As the council fires the starting gun on plans to develop the York Central site, Pete Wise offers a concise guide to its industrial past, derelict present and planned future
It’s an area that has lain largely dormant for a generation. Since the Holgate Road Carriageworks ceased to buzz with industry and fell silent in the mid nineties, the ‘teardrop’ of land behind the railway station has become little-used, sparsely peopled and overgrown with weeds.
Old engine sheds, boiler rooms and foundries have decayed, with the only pistons in motion driving trains along a short stretch of track for the amusement of visitors to the National Railway Museum on Leeman Road.
What’s the history of the site?
Here in the dead space between Holgate to the south and east, Clifton to the north and York Railway Station to the west, is a fascinating cocktail of historic past, contentious present and glittering projected future.
The shape of its perimeter scored out with train tracks, the site now dubbed York Central once lay at the core of York’s railway industry.
Rolling stock was repaired, refurbished and assembled from scratch here by skilled railwaymen from the 19th Century right up until the 1990s. Having fallen by degrees into disuse and disrepair, the site is now earmarked as a key re-development project in the context of City of York Council’s plans to change the face and shape of the city through the construction of 20,000 new homes.
Why has the site remained derelict for so long?
Plans for the re-development of York Central have been under discussion for well over a decade. After a string of failed funding bids in the early 2000s, the recession hit and hopes of a full-scale redevelopment on the site had to go on ice. One of the major challenges was finding the money required to construct proper access to the site.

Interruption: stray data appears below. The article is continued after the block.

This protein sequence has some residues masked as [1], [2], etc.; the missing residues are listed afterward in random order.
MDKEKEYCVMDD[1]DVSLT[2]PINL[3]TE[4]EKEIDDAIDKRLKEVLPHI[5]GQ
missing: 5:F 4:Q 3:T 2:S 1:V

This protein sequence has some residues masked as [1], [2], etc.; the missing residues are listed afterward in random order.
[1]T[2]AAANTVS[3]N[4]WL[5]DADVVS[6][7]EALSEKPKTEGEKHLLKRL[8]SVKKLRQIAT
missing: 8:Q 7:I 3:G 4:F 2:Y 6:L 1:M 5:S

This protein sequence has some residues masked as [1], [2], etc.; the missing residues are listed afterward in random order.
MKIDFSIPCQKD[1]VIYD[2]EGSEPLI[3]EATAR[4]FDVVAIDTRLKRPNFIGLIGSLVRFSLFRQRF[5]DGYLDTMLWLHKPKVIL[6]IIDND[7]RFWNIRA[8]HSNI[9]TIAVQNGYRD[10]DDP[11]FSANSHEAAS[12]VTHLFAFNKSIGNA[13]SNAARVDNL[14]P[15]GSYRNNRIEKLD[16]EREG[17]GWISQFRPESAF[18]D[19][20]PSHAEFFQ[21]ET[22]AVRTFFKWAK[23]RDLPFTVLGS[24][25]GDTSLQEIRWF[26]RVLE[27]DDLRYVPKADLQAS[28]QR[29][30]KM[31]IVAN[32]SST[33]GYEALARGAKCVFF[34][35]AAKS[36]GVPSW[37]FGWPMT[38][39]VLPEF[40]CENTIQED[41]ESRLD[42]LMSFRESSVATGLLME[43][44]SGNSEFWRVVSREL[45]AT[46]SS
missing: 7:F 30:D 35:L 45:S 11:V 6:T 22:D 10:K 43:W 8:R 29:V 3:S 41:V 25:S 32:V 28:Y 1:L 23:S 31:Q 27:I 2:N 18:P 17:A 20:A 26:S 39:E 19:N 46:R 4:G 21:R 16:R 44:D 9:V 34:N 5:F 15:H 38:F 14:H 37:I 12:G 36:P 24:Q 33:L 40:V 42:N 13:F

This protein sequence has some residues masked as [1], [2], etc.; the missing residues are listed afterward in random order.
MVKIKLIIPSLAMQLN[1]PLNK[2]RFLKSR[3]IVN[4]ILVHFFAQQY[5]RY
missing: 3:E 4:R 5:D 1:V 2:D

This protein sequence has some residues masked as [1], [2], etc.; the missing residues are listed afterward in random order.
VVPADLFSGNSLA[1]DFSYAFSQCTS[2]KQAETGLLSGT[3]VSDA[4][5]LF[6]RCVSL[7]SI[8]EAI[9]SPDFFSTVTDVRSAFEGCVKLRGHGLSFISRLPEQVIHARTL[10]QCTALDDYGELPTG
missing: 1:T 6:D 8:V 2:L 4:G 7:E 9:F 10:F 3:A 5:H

Has the access problem been solved?
On Tuesday, December 3, the council agreed to “earmark” £10 million from the city’s economic infrastructure fund towards the construction of a bridge linking York Central with the A59.
If all goes to plan, a deal would see the council take control of Network Rail owned-land to allow the bridge to be built. In return, Network Rail would get land next to Holgate Park.
The new bridge would remove a major obstacle to the redevelopment of the teardrop by providing access to the site for the immense fleet of construction vehicles and supplies which would be necessary to the project.
What is planned for the site?
Sprawling across a vast 91 acres (the Bar Walls circumscribe an area just under three times greater), York Central represents an unprecedented redevelopment in the very heart of the city.
Council leader James Alexander outlined initial plans for the teardrop whilst making a speech at York Business Conference on November 18, announcing the local authority’s intention to bring a “critical mass of Grade A office space”, shops, restaurants, a hotel and more than 1,000 homes to the site, with construction to commence in 2015.
City of York Council have pledged to build the new west York community in compliance with “urban eco-settlement standards” which promise to deliver sustainable housing to the “green credentials of eco-towns”. This means seeking sustainable sources of energy and water.
The pros and cons
In a city desperately in need of housing, to leave such a vast brownfield site undeveloped would be hard to justify.
Any disruption caused by such a major building project in the short term would be outweighed by the potential long-term social and economic benefits. The council predicts a £600 million annual boost to the local economy from the redevelopment.
On official projections York Central will create more than 8,000 full-time jobs and 6,700 construction roles.
But concerned residents and conservationists point out that there remains a lot of industrial history on the York Central site. Simply to demolish or ship out every last fragment of the remaining railway heritage would ill-suit a city which has previously proved so stubborn at hanging on to its man-made history.
Questions that remain to be answered
Council leader James Alexander told the York Press that the £10 million access bridge may not be permanent. There is no overall “masterplan” for the site, he added, preferring that the scheme adapts to prevailing market conditions.